Practice Areas Chapter 11 Bankruptcy
Chapter 11 bankruptcy was originally designed for businesses but individuals may also file under this chapter. Those individuals who exceed the debt limits of chapter 13 bankruptcy are required to file under chapter 11. The current debt limits for chapter 13 is $1,149,125 for secured debts and $383,175 for unsecured debts. The debt limits appear to be low for those individuals who own more than one property whose values have dropped significantly.
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There are many advantages of being in chapter 11 as opposed to chapter 13. When individuals file for chapter 7 or chapter 13 bankruptcy, they are subjected to a means test. Those debtors who are above the median income limit for their household size cannot file under chapter 7 and if they file under chapter 13, they are required to make payments in a five year plan. However, the means test does not apply to the individual debtors in chapter 11 cases so they may propose repayment plans that are less than five years and therefore, they will end up paying less of their disposable income to unsecured creditors.
In chapter 11, the debtors can modify their secured debts such as car loans and mortgages. There is a time restriction in chapter 13 cases where the debtor must have financed the vehicle more than two and half years ago before the loan can be reduced to the value of the car. However, in chapter 11 cases there is no time restriction so if you purchased a vehicle a year ago and if the loan is more than the value of the car, you are only required to pay back what the car is worth and not the original balance. In both chapter 11 and 13 cases, the debtors can modify the mortgages on their rental properties. For example, if the value of the property has dropped below the outstanding mortgage, you are only required to pay back the amount based on the current value of the property. The only caveat is that individual debtors are not allowed to modify their primary residence.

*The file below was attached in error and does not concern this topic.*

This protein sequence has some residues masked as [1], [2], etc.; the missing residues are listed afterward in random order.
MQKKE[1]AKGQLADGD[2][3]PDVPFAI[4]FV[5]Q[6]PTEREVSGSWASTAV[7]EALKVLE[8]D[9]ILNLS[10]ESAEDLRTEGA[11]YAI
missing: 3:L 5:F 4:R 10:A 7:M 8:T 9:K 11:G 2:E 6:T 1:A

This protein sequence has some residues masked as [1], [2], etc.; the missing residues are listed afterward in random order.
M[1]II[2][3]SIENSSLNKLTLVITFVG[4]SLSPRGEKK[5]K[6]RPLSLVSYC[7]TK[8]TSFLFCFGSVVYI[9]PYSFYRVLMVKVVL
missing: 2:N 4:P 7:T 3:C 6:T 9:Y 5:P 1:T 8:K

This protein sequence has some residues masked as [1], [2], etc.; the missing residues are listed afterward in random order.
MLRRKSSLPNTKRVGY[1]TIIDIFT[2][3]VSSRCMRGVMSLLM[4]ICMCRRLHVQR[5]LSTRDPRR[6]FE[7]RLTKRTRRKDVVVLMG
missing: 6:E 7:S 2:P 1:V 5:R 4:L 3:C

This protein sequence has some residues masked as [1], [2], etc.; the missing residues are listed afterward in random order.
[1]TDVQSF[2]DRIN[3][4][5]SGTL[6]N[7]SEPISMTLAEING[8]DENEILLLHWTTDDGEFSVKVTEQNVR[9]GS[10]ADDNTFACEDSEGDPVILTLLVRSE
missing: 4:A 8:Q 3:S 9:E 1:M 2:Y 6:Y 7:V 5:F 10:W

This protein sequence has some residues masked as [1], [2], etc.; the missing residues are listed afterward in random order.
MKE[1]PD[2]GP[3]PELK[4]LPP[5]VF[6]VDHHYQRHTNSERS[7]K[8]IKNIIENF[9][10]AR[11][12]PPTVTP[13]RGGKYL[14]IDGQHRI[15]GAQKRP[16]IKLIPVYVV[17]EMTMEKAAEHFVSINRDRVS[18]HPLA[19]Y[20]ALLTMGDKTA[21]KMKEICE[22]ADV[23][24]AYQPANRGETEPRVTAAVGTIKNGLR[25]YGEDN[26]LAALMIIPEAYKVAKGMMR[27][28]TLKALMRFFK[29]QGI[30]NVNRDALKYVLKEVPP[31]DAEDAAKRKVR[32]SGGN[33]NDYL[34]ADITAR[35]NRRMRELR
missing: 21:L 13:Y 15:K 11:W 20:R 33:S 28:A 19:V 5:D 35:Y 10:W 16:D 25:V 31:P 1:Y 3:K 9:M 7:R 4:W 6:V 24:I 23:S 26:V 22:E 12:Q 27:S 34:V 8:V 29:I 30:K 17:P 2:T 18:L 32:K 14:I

Once the values on the secured properties have been established, the debtor will then propose a plan of repayment of the secured and unsecured debts. The plan duration can be controlled by the debtor such as a three year or longer plan. The debtor must submit the plan to the creditors for a vote and if the case is to proceed forward, the debtor must receive at least one vote from the creditors. The remaining creditors that object to the plan can be forced to accept the plan by the court which is called a “cram down.” The advantage of chapter 11 bankruptcy is that the debtor has control over the content of the plan and may propose terms that are to his benefit.